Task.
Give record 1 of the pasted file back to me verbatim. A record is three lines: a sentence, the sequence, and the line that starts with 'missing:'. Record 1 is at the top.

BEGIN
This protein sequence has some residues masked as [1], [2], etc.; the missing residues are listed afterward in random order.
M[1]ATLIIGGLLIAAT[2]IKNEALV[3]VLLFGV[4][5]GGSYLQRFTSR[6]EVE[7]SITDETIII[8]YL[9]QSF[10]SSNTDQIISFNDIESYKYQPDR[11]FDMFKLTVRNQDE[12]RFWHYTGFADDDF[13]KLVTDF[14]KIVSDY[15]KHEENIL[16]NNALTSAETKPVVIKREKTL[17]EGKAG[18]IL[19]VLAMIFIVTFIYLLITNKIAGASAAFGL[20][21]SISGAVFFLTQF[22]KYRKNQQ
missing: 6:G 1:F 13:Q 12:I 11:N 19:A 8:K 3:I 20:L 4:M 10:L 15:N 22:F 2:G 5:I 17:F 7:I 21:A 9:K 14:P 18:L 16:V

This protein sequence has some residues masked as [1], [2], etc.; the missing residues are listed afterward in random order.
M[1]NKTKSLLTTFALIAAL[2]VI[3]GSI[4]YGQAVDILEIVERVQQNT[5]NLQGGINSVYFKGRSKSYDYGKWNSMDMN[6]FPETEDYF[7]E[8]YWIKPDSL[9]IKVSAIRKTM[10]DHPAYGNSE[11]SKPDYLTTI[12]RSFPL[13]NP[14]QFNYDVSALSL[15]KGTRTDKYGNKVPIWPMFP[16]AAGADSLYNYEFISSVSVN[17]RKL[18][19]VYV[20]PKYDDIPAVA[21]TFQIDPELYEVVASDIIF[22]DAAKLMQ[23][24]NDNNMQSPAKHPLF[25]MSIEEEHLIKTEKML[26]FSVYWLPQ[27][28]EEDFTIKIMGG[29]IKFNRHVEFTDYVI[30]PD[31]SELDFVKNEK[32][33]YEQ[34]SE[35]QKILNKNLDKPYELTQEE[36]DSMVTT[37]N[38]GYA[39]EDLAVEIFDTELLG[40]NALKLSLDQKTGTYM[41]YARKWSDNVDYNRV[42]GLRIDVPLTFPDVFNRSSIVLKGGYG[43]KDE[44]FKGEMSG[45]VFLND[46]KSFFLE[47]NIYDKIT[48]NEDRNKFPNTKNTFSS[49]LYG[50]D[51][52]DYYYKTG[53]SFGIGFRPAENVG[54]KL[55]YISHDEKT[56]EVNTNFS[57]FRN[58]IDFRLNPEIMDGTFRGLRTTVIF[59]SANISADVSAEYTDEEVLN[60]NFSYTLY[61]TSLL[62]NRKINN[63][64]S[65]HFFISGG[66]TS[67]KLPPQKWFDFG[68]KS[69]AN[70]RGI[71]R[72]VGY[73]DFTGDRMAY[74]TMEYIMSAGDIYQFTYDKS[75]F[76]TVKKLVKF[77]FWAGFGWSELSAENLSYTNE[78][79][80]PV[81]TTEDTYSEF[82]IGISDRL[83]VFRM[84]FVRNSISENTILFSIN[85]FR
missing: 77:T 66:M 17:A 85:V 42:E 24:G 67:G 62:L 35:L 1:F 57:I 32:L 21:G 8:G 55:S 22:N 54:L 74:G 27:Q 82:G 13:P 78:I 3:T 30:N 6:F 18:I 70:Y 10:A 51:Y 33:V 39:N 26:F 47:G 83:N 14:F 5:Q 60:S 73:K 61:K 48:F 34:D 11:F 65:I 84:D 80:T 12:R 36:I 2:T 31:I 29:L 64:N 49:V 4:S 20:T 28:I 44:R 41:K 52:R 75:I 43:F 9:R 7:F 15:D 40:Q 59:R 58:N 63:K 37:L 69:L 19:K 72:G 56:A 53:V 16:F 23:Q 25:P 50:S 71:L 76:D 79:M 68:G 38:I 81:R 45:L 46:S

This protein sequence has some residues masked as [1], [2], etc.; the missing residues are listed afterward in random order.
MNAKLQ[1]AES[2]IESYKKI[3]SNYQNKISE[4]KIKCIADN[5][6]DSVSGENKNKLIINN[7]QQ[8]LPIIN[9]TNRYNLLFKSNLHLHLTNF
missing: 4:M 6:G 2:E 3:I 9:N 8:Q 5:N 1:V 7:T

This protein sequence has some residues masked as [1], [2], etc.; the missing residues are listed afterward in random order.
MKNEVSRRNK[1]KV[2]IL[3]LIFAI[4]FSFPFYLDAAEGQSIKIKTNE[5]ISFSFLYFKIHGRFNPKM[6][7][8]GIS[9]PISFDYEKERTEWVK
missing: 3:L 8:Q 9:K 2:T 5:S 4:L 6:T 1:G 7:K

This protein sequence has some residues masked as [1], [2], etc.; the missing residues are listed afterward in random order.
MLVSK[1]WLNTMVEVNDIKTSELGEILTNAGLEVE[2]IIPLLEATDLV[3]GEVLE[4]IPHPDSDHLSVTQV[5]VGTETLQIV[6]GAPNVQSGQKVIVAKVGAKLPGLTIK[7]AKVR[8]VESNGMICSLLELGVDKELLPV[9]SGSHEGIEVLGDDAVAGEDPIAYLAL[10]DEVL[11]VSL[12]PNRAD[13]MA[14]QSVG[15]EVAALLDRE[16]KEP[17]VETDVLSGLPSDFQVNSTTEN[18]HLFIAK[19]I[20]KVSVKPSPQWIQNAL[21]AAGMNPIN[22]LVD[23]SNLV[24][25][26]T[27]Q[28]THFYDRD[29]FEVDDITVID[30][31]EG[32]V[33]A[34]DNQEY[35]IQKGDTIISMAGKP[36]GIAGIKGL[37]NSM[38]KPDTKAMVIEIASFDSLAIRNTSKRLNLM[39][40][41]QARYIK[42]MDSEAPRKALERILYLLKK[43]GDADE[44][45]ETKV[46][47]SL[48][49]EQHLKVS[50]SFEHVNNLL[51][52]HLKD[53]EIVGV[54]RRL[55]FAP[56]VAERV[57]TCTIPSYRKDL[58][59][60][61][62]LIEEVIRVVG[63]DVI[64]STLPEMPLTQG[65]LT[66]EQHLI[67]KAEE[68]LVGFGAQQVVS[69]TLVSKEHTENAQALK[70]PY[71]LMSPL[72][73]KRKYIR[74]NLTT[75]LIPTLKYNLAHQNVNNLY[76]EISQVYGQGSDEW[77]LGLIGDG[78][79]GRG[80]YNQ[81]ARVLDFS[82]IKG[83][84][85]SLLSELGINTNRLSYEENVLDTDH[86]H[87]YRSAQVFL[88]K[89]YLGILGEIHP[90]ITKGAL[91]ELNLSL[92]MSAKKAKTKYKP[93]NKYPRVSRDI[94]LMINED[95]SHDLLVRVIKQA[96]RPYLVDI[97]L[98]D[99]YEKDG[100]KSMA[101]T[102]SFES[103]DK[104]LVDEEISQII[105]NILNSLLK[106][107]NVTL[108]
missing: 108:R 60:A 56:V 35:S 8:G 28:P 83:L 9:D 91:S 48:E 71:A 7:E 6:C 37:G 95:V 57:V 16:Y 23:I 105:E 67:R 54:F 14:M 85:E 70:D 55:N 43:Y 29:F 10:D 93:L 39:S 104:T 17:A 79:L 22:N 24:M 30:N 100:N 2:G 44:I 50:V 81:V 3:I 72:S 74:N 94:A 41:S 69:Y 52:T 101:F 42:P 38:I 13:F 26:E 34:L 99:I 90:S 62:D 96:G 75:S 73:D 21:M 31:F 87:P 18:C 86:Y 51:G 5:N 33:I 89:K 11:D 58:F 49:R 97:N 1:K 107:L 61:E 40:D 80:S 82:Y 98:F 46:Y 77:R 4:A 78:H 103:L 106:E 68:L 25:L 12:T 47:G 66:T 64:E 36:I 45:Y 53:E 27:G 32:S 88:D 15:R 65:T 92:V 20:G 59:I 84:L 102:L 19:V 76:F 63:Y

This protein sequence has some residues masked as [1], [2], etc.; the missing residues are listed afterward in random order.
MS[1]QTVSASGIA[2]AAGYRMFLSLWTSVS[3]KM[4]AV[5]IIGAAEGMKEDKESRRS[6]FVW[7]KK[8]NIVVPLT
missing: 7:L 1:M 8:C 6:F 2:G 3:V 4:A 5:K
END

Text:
This protein sequence has some residues masked as [1], [2], etc.; the missing residues are listed afterward in random order.
M[1]ATLIIGGLLIAAT[2]IKNEALV[3]VLLFGV[4][5]GGSYLQRFTSR[6]EVE[7]SITDETIII[8]YL[9]QSF[10]SSNTDQIISFNDIESYKYQPDR[11]FDMFKLTVRNQDE[12]RFWHYTGFADDDF[13]KLVTDF[14]KIVSDY[15]KHEENIL[16]NNALTSAETKPVVIKREKTL[17]EGKAG[18]IL[19]VLAMIFIVTFIYLLITNKIAGASAAFGL[20][21]SISGAVFFLTQF[22]KYRKNQQ
missing: 6:G 1:F 13:Q 12:I 11:N 19:A 8:K 3:I 20:L 4:M 10:L 15:N 22:F 2:G 5:I 17:F 7:I 21:A 9:K 14:P 18:L 16:V